Study Notes Week 8

October 8, 2017 – Mark 8:22 – 10:52
This unit begins with a blind man receiving his sight in a two-stage process (8:22-26) and ends with a blind man receiving his sight and following Jesus. These two miracles appear like bookends on Jesus teaching His disciples–and us–on what it means for us to see and follow Him as disciples. What lessons in discipleship do you discover in this section: about greatness? wealth? marriage? children? prayer and faith? suffering?

October 9 – Mark 11:1 – 13:37
In contrast to Jesus’ earlier instructions not to tell anyone who He was (Mark 1:34, 48; 5:43; 8:30; 9:9), His entry into Jerusalem is like a public pronouncement, “I am the Messiah.” With authority He cleanses the temple of those selling, buying, and changing money. What’s behind Jesus’ comment that they have made “my house of prayer a den of robbers”? How does the cursing of the fig tree illustrate what He’s saying? In Mark 11:27-12:37, note how Jesus demonstrates His authority the way He handles His opponents’ questions. Note too that they perceive the message of the parable of 12:1-12 pertains to them. It’s not a riddle! What do Jesus’ contrasting statements in 12:38-44 say about discipleship? Mark 13 is Jesus’ “apocalyptic discourse,” in response to the questions of Peter, James and John (13:3f). What’s the gist of his comments about the future? How does the concluding paragraph (13:32-27) prepare us for the unknown hour of Christ’s return?

October 10 – Mark 14:1-16:20
As you read this very sobering record of Jesus last hours with His disciples, note especially the words He speaks–when He is anointed in Bethany; at the Passover meal with His disciples; in His prayers in Gethsemane; before the chief priests, elders and scribes; with Pilate; and then from the cross. Note how strangely silent He is under attack. What does He accomplish by not giving in to the taunts against Him, especially in light of the centurion’s affirmation (15:39) and the testimony of the resurrection? What great encouragement is provided by the angel’s announcement (16:16-7)? Does it surprise you the way the Gospel ends (16:8)? [16:9-20 is the “longer ending” not present in the earliest manuscripts, but still a reliable witness to Jesus’ resurrection.]

October 11 – Romans 1:1 – 3:20
In the introductory portion of the letter, note how Paul expands on his identity by referring himself and his apostleship to Jesus Christ and indicates his desire to encourage the Romans in their faith and be himself encouraged by theirs. Romans 1:16-17 presents the theme he is going to unfold in this letter as he seeks to enlist their support in his plans to go to Spain (15:23-24, 28). In Part One of this basic presentation of the Gospel, he leads us to see that all people have sinned and do not measure up to God’s standards, first the Gentiles (1:18-32) and then the Jews [religious people] (2:1 – 3:9) and finally summarized in 3:9-20. As you read this section, ask yourself, “Does this include me? Have I been righteous in the sight of God?”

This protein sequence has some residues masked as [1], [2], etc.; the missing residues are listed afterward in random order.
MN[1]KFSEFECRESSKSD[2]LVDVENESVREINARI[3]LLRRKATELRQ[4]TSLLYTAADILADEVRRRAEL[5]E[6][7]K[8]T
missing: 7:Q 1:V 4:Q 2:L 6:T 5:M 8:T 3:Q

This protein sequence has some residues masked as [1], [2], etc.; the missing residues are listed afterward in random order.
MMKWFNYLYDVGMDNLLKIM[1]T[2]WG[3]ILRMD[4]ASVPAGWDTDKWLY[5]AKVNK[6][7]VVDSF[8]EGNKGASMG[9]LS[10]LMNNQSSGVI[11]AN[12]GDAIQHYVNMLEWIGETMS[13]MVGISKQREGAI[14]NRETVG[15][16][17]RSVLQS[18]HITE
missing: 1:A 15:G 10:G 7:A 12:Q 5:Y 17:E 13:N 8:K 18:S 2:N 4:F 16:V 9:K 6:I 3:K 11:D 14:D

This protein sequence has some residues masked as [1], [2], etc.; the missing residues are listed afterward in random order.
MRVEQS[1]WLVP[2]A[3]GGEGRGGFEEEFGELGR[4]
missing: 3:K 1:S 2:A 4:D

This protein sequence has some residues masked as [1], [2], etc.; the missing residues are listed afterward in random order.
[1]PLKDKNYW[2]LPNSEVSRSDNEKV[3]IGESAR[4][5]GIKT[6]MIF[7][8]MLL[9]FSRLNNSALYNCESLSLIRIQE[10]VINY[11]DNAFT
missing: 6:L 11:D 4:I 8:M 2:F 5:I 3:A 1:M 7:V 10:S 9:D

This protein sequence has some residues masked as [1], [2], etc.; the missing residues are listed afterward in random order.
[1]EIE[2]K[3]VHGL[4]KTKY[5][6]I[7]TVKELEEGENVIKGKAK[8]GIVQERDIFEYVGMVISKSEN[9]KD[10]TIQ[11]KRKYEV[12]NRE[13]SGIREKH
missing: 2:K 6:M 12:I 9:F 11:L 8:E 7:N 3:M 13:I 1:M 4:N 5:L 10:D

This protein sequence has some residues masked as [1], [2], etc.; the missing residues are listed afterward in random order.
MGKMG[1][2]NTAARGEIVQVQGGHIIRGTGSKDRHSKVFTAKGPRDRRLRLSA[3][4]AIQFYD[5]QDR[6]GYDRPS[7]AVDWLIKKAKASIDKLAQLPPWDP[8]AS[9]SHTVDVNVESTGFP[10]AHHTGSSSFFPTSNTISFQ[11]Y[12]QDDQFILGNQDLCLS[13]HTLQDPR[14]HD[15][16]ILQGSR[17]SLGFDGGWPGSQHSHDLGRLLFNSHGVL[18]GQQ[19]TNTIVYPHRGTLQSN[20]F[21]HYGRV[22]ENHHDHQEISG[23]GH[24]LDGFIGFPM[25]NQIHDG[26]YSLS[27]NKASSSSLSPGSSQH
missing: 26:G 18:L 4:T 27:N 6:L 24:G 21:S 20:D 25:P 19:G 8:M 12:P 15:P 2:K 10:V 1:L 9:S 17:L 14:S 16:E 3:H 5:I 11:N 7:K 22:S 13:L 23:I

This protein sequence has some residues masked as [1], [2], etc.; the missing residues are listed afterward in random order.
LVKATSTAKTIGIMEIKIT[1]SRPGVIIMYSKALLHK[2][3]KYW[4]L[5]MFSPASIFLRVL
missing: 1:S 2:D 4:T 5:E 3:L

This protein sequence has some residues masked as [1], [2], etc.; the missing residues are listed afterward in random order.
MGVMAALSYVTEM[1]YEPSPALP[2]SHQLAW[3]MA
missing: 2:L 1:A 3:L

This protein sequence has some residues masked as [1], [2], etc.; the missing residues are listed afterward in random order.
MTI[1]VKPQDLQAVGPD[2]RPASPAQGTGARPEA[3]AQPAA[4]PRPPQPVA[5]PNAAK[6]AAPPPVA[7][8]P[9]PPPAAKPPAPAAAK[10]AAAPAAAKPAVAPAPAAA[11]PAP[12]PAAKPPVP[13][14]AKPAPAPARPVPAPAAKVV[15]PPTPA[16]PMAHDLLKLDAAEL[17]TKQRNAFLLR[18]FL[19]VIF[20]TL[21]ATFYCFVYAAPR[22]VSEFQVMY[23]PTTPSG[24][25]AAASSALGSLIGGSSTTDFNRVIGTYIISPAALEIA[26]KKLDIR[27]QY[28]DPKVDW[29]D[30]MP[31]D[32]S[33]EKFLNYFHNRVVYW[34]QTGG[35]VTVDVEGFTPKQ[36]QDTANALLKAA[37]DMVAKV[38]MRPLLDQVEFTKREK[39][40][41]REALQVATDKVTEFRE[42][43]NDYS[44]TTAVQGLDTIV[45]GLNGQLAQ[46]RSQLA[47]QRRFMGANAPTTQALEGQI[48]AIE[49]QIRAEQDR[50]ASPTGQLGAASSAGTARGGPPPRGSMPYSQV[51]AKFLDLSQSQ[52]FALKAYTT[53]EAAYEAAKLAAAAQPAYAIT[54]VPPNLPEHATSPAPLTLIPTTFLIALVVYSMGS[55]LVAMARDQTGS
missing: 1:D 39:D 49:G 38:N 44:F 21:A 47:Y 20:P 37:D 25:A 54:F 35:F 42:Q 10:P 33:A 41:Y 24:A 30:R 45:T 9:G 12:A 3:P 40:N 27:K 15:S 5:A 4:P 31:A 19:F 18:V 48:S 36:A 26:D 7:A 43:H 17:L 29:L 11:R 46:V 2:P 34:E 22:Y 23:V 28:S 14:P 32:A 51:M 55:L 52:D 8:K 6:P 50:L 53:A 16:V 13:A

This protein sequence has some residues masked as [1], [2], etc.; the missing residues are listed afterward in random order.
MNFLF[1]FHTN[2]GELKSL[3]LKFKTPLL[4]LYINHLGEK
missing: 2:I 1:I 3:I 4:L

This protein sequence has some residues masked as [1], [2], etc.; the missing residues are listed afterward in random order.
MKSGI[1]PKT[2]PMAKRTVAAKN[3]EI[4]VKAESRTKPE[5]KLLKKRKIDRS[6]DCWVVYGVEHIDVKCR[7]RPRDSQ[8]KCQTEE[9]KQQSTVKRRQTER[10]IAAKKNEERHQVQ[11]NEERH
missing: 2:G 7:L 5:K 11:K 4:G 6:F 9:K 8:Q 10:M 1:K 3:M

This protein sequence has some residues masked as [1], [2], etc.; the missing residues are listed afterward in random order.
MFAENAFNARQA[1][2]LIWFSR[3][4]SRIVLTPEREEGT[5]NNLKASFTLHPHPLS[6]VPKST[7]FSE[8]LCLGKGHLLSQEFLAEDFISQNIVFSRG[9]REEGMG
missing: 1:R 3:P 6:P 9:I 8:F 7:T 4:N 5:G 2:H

October 12 – Romans 3:21 – 5:21
Please note how Paul begins this section–with a “but now.” What follows sharply contrasts with the preceding. In 1:18 – 3:20 Paul showed how the Law judges and condemns us all. Here God shows His righteousness as a gift in Jesus Christ, to be received by faith (3:21-31). Abraham, the father of Israel illustrates this truth. It applies to us as well (4:1-25). What blessings does Paul say come to us who claim God’s righteousness by faith (5:1-11)? Rom. 5:12-21 fortifies how God has revealed His righteousness–and how we receive it–by contrasting the first and second Adams. In the contrast between the two, which is greater?

October 13 – Romans 6:1 – 8:39
Have you noticed how in Romans 3 – 5, sin is presented as a personal force that influences us tremendously? Here in Romans 6, Paul causes us to see that we have been freed from sin’s power in our baptisms–so live a new life! Use your bodies as “instruments of righteousness!” In chapter 7, we are freed from the law to serve God even if our sinful nature asserts itself. Chapter 8 brings another “freedom”–from death by the new life we have received from the Spirit. How can these accents help you live confidently in a world influenced by sin and its attendant results of suffering and death?

October 14 – Romans 9:1 – 11:36
This is a most challenging section as Paul wrestles with the rejection by many of his Jewish brothers and sisters of the culmination of God’s revelation in Jesus Christ. Note how Paul insists that God’s Word has not failed. Israel’s rejection of that Word has led to it going to the Gentiles. Paul’s hope is that somehow he might so “magnify his ministry” that his own people will get jealous and may be led to confess Jesus as their Lord too and thus be “re-grafted” into their own tree. The mystery of it all leads Paul to break out in a song of praise to God for His wisdom (11:33-36).